Athyrium filix-femina 'Victoriae': Dubbed the "Queen of Ferns," Athyrium 'Victoriae' is a splendid variety of deciduous lady fern, celebrated during the Victorian fern craze. Its slender pinnae resemble miniature green boomerangs, creating a captivating three-dimensional appearance along the stem. Notably, each pinna terminates with a crested feature, enhancing its already exquisite beauty. This deer-resistant fern stands out as a regal choice in woodland gardens.
Blue and Green Duo
Hosta 'Deep Sea Dive': Introduced by Plant Delights and JLBG in 2023, Hosta 'Deep Sea Dive' is a creation of Hans Hansen resulting from a cross between Hosta 'Neptune' and 'Queen of the Seas'. This exceptional hosta stands out as the finest blue-leaf rippled variety known. Forming a stunning clump measuring 2 feet in height and 6 feet in width, it showcases intensely rippled powder blue leaves on a somewhat upright, vase-shaped plant. Adding to its allure, the clumps are adorned with 40-inch-tall flower scapes during the summer months.
Asplenium scolopendrium 'Cristatum': Its glossy, strap-like fronds add texture and contrast to the hosta's foliage. During the Victorian era in England, fern collectors identified numerous crested types of Hart's-tongue fern; however, only a handful have endured in cultivation. Asplenium scolopendrium 'Cristatum' represents a choice from the European variation of Asplenium scolopendrium. This selection forms a compact rosette of shiny, evergreen, tongue-shaped leaves, each terminating in a crested edge.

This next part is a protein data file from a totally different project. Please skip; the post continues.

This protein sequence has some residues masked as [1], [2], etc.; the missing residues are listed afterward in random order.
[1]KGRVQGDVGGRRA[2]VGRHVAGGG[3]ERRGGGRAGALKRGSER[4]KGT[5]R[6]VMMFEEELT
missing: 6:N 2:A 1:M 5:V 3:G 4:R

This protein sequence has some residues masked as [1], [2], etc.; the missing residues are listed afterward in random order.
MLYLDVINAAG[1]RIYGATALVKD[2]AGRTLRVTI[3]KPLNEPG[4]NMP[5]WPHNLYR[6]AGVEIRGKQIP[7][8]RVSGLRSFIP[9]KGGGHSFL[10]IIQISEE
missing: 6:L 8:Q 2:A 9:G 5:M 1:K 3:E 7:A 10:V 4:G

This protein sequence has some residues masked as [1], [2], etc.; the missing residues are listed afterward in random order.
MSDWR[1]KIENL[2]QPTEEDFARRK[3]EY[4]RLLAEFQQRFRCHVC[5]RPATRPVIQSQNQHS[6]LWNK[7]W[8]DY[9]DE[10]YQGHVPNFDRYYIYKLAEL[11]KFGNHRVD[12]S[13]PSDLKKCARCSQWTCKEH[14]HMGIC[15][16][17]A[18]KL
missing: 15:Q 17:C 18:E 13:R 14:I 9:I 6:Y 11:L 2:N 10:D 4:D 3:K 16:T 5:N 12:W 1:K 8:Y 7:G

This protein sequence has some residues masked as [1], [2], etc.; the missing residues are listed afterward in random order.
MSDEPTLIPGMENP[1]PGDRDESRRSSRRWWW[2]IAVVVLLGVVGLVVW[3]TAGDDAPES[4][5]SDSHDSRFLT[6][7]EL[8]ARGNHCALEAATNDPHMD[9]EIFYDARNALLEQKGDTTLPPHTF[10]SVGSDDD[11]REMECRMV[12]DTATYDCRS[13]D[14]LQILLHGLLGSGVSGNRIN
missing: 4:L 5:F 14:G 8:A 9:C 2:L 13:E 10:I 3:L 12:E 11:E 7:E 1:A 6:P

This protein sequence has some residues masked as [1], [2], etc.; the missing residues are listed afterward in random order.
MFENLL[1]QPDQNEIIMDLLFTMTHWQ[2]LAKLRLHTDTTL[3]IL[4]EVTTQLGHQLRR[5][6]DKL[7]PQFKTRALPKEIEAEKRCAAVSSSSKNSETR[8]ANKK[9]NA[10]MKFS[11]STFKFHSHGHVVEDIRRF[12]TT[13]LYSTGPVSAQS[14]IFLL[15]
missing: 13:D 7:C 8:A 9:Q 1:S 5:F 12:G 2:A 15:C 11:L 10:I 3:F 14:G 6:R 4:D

Hosta 'Liberty': This variegated hosta boasts impressively thick, dark green leaves highlighted by an exceptionally broad golden yellow border that transitions to cream during the summer. This slow-growing variety forms clumps, which in early summer, produce spikes of lavender flowers that are attractive to hummingbirds.
Polystichum polyblepharum: The Korean Tassel Fern stands out as one of our most captivating ferns, yet its beauty defies easy description. The evergreen foliage, with a unique plastic-like texture, gracefully fans out from a central crown, creating a clump that spans 2 feet in width and is resistant to deer. Every frond is a delicately intricate work of art. Interestingly, the species name "polyblepharum" translates to "many eyelashes," adding to its allure.
Hosta 'Blue Biscuit': Introduced in 2021 by Plant Delights and JLBG, Hosta 'Blue Biscuit' is a hybrid originating from crosses among Hosta 'Big Daddy', Hosta 'Silver Bay', and Hosta venusta in 2005. This compact variety forms a tight clump, reaching 6 inches in height and 15 inches in width. It retains its blue hue well into the summer, and even as the blue color fades, the plant maintains an attractive appearance.
Asplenium x ebenoides: A unique fern hybrid found in Alabama, arising from the natural union of two native species, Asplenium platyneuron and Asplenium rhizophyllum. This fern forms compact clumps, about 6 inches tall and 10 inches wide, suitable for rock gardens. It thrives in slightly moist alkaline soils. Notably, the influence of the walking fern genes occasionally leads to the production of plantlets on the leaf tips once the fern is well-established.